Smoothie King owner lauded for arena naming deal

As Saints owner Tom Benson put the finishing touches on his purchase of New Orleans’ NBA franchise in 2012, he tasked his brain trust with promptly accomplishing three things.

He wanted them to change the name of the team to one with a local flavor, get the home arena renovated and sell the venue’s naming rights to boost the organization’s financial viability in New Orleans, Benson’s vice president of corporate sponsorships, Jean-Paul Dardenne, recalled.

When the 2013-14 NBA season tipped off, the team’s name had been changed from the Hornets to the Pelicans, and its 14-year-old arena had undergone the first phase of a $50 million renovation. Only one box remained unchecked — until this week, when the owner of a company that was founded in Kenner four decades ago agreed to slap the name of his corporation onto the building next to the Mercedes-Benz Superdome.

Benson, New Orleans Mayor Mitch Landrieu and Jefferson Parish President John Young were among the dignitaries who showed up at the newly dubbed Smoothie King Center on Thursday to thank Smoothie King’s owner and CEO, Wan Kim, for agreeing to a 10-year naming-rights sponsorship at the arena.

Kim — whose company has the option to renew the arrangement for another 10 years — also watched videotaped messages from Gov. Bobby Jindal and NBA Commissioner Adam Silver.

Pelicans brass didn’t disclose the price of the deal with Smoothie King, which took about a year to finalize as the NBA verified that the company’s nutritional offerings complied with the league’s substance policies. But they’ve portrayed the sponsorship as the franchise’s latest move to independently generate revenue following a deal designed to free Louisiana from making annual payments to the team.

The arena renovation was also part of that deal.

“It’s really necessary in this business,” Benson said when asked about the new revenue stream the yearly sponsorship payments represent for the Pelicans, who — like the Saints — are not receiving inducement guarantee payments from the state. “It was all a part of the plan, and it’s going to be great.”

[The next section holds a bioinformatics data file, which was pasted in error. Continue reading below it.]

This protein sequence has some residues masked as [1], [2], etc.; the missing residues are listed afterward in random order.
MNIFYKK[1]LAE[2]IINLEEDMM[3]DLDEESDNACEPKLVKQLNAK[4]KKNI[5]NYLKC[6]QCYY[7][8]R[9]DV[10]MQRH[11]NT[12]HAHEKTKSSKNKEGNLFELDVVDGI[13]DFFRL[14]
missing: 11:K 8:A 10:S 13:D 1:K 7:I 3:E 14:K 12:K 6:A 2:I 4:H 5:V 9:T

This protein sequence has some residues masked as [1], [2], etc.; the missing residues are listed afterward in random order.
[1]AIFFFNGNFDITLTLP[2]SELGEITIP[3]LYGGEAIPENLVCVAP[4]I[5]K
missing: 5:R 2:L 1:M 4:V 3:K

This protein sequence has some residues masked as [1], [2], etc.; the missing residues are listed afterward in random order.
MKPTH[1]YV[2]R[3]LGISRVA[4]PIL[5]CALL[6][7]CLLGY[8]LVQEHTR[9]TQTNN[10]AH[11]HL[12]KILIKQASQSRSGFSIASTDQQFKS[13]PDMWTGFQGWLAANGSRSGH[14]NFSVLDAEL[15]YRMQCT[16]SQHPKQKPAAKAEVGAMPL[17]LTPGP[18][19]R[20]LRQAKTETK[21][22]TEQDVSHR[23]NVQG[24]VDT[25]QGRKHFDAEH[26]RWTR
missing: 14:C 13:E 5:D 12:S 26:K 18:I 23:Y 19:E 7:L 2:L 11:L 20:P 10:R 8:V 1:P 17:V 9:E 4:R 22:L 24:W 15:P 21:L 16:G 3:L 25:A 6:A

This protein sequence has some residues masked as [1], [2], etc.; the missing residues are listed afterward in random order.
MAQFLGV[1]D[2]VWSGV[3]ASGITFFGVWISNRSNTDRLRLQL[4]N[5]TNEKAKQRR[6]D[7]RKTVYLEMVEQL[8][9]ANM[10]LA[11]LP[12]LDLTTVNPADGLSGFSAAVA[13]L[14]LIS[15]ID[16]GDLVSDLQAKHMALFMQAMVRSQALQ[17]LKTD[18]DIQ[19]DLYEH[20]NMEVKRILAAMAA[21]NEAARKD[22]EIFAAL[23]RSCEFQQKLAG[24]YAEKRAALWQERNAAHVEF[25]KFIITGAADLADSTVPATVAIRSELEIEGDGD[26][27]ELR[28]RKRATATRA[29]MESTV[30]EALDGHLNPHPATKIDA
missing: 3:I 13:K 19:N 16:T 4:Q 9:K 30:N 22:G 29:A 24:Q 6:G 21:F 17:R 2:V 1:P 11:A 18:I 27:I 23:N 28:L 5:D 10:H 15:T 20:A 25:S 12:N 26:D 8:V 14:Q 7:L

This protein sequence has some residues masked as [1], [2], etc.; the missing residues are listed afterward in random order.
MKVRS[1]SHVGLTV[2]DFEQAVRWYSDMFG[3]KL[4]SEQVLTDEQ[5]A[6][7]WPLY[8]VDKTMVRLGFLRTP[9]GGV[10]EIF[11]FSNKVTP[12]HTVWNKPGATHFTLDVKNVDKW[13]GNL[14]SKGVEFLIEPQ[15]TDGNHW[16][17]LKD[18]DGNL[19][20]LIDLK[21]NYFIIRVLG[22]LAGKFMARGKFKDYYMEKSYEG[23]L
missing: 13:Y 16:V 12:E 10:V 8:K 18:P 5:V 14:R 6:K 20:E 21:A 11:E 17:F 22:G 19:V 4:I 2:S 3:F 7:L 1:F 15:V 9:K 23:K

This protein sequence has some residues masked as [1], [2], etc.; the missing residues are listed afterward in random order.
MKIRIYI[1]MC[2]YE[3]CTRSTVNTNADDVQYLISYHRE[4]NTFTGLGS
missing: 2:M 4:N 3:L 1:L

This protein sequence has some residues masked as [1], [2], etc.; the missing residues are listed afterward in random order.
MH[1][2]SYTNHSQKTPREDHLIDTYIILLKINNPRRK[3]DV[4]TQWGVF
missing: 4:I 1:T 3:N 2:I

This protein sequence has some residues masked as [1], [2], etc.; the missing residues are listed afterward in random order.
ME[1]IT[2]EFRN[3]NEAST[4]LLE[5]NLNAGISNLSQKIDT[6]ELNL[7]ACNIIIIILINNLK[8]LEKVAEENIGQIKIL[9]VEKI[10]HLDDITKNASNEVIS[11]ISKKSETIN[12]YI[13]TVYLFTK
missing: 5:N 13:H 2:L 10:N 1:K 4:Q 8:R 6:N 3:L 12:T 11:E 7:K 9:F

Kim was the toast of a news conference that made the Smoothie King Center moniker official Thursday. During the gathering, there was talk about how exciting the future seems for the Pelicans, led by star Anthony Davis. The team is only six games below .500, despite having numerous players injured, and has one of the youngest lineups in the league, which will hold its All-Star Game Weekend at the Smoothie King Center starting Feb. 14.

And now Kim has entered the picture.

Kim purchased Smoothie King in July 2012 from Steve and Cindy Kuhnau, who started the company in Kenner in 1973. Kim learned about Smoothie King while he was studying in Boston. He subsequently became a franchisee and opened more than 100 stores in South Korea, his home country, before the Kuhnaus sold the company to him.

Kim considered moving the headquarters of Smoothie King — which has almost 700 stores across the U.S. and in Asia — to either Atlanta or Dallas. But, supposedly after going to dinner at Commander’s Palace with Jefferson Parish officials, he opted to simply transfer his operations out of Covington and across Lake Pontchartrain to Metairie.

“We gave him a lot of wine and convinced him to stay” in the region, Young joked Thursday.

Kim said other factors also swayed him to keep Smoothie King in the area and move his wife and three children to Metairie: the obvious love his corporate headquarters employees had for greater New Orleans, the charm of the region’s non-stop festivals and the fact that it was OK for him to drink alcohol with lunch.

“People told me when you come to New Orleans, there’s either love or hate — no in between,” Kim said. “Guess which side I’m on?”

Then, last year, his company and the Pelicans began exploring the possibility of a naming-rights sponsorship at the New Orleans Arena.

For the Pelicans, “it truly was having a company that was created here, that local people would be proud of because it was one of their own,” Jean-Paul Dardenne said after the news conference.

For Kim, it was a way to get Smoothie King’s name constantly mentioned in front of the NBA’s worldwide audience. The NBA is followed in 215 countries and territories as well as in 47 languages. The league’s TV network reaches subscribers in 97 countries and territories, and its website last season reportedly set all-time records with 9.6 billion page views and 5.6 billion video streams.

Kim said he couldn’t think of a better way to fulfill Smoothie King’s goal of tripling in size in the next five years. “This is a great opportunity for us to grow our brands domestically and internationally,” said Kim, whose negotiations with the Pelicans also produced discussion of a possible exhibition game in Seoul for the team.

There was no shortage of community leaders thankful for Kim’s ambitions for Smoothie King.

“Smoothie King is a great example of how Louisiana products are being sold everywhere,” Jindal said in his message to Kim and the Pelicans. “This is a great marriage between two great Louisiana institutions.”